If any naysayers still doubt that gay films have cross-gender appeal or still believe gay topics encompass only outing, AIDS and other hard-core political issues, director/producer Jim Fall has a Trick certain to prove otherwise. Breezily and unselfconsciously adapting the romantic-comedy formula, scriptwriter Jason Schafer gives this male-male version a nice twist. In the classic screwball genre, a man and a woman, clearly meant for each other, battle until they can't avoid the inevitable union. By contrast, Trick's Gabriel (Christian Campbell) and Mark (John Paul Pitoc) want to get together but must endure, instead, a night of frustrated sexual longing in Manhattan's West Village amid suggestive dancing, heterosexual promiscuity and bold innuendoes. Trick wisely keeps Gabriel and Mark the calm at the center of the sexual storm raging around them, making their palpable yearning and erotic glances a promise of gratification neither can deliver.
Young, ambitious musical-theater composer/playwright Gabriel lacks edge, craves inspiration and needs experience. His latest song, "Enter You," performed with much more gusto than talent by longtime friend Katherine (Tori Spelling), reveals Gabriel's counterfeit emotions to his writing workshop. Taking the advice of supportive mentor Perry (Steve Hayes), Gabriel heads for a Village cruise bar where go-go boy Mark dances provocatively and irresistibly in a red thong. After an awkward subway encounter, Gabriel and Mark spend the rest of the night trying, with increasing frustration and desperation, to find a quiet place, alone, where they can have sex.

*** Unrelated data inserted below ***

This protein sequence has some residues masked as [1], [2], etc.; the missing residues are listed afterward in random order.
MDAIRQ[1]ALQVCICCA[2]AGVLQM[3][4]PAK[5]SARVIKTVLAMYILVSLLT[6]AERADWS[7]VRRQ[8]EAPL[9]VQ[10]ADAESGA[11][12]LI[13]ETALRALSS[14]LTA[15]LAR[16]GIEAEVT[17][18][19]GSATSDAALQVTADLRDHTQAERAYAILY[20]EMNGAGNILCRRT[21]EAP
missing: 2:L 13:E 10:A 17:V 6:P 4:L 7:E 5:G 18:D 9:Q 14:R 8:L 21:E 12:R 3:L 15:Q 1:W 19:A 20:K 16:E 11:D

They deal with a succession of problems. Rich (Brad Beyer), Gabriel's lecherous roommate, takes over their apartment to ravish yet another girlfriend. Gabriel's buddy Katherine (a gutsy self-mockery by Spelling) camps out in his apartment running hundreds of resumes. And Gabriel must endure the hateful invectives of drag queen Coco Peru (Clinton Leupp) against love-'em-and-leave-'em Mark.
Never mind the usual heavy-handed plot machinations. In any erotic seduction, as long as the couple has chemistry and appeal, we'll root for them to unite whatever contrived obstacles arise. Gabriel's endearing vulnerability and Mark's erotic charge ignite a credible attraction and forgivable clumsiness between them. It also makes them much more likable than the characters who interfere with and postpone their sexual pleasure. But a funny thing happens on their way to bed or the piano, as Gabriel prefers. He and Mark move beyond facades, begin to know each other and to feel something more than lust.
Though never brilliant, Trick includes some hilarious lines during its tour of actual Village locations. And it has a joie de vivre, a thoroughly refreshing lack of pretension and satisfactory performances in the main roles by cute Campbell (yes, Neve's brother) and hunky Pitoc. Several scenes and characters play more strident than necessary, and the production values aren't always first rate. There will be better work from all involved here, but Trick is a delicious tease.
Opens Aug. 20 at the Tivoli; a benefit screening for the St. Louis International Lesbian and Gay Film Festival is held at 7 p.m. Aug. 19.